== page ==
Rihanna – Anti review

Superstar divas Rihanna and Beyoncé were playing a very public game of who could be the most provocative temptress, and still get their songs played on the radio, for the a good few years. That’s the way it seemed at least, what with all the flesh on display in their music videos and other controversial moments, all of which prompted tea-sipping elitists and defends-of-taste to decrying them both.

By now, most us are familiar with the Barbadian queen and her rumpy-pumpy reggae and steamy pop. She’s gone from an innocent island girl (‘SOS’) to a whip-loving dominatrix (‘S&M’). Anti is her eighth album, and sees the pop star crossover to the trap and alternative R&B sounds of the moment.

If you’ve come this far and you haven’t yet heard ‘Work (feat. Drake)’, what planet have you been living on for the last 12 months? Anti’s lead single is its finest moment: a calypso rhythm that makes you shake your booty, a simple, catchy hook and some rap spice from Canada’s answer to Denzel Washington. ‘Work’ is a standout track, but it is a stylistic outlier here. The rest of the album is heavily influenced by trap (‘Desperado’) and the music of younger R&B stars, such as SZA, who appears on the dark, psych opener ‘Consideration’.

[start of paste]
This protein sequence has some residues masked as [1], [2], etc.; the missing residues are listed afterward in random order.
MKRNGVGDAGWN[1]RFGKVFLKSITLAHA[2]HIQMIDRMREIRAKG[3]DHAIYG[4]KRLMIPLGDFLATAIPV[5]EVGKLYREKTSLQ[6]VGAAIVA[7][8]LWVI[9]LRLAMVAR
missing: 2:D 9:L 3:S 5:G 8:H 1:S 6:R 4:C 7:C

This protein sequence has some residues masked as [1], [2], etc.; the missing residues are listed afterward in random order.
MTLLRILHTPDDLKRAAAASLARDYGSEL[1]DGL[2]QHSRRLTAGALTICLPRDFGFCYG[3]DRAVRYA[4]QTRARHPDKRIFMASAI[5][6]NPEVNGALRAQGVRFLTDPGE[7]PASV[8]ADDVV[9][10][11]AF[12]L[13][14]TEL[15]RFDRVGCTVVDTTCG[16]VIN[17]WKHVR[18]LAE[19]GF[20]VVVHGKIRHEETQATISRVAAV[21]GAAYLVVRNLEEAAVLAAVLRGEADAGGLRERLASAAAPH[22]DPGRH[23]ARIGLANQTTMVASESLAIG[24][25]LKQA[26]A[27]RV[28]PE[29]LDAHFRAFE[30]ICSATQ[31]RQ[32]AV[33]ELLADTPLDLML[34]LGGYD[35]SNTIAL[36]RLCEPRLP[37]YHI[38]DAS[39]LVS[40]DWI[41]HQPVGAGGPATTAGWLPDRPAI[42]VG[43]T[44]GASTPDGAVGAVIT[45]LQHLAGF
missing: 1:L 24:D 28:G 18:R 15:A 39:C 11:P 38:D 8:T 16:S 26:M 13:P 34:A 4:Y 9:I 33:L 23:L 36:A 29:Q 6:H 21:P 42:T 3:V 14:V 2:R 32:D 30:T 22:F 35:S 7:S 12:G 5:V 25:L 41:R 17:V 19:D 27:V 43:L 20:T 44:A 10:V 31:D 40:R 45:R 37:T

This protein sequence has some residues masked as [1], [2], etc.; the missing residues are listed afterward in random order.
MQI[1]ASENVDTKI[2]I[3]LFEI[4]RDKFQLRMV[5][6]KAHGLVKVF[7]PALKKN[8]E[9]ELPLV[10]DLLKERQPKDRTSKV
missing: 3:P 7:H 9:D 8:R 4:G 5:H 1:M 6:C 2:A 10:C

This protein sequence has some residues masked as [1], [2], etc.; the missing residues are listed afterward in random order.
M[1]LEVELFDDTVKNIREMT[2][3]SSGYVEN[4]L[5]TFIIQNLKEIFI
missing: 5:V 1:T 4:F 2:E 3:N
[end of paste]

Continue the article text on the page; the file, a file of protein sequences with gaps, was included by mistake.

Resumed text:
Parts of Anti do feel forced, like the phoned-in folk of ‘Never Ending’ and the bland ‘Love on the Brain’, both of which could have been replaced by the dirty stylings of the deluxe edition bonus tracks ‘Pose’ and ‘Sex with Me’. Still, on the whole, Anti is a strong attempt by the Barbadian pop queen to sidestep into a realm that SZA, Tinashe and Jhené Aiko have had on lockdown.

Anti is out now on Westbury Road/Roc Nation.

Have you listened to this album? If so, what did you think of it? Tweet me @aarnlee.

Image: Westbury Road/Roc Nation/UMG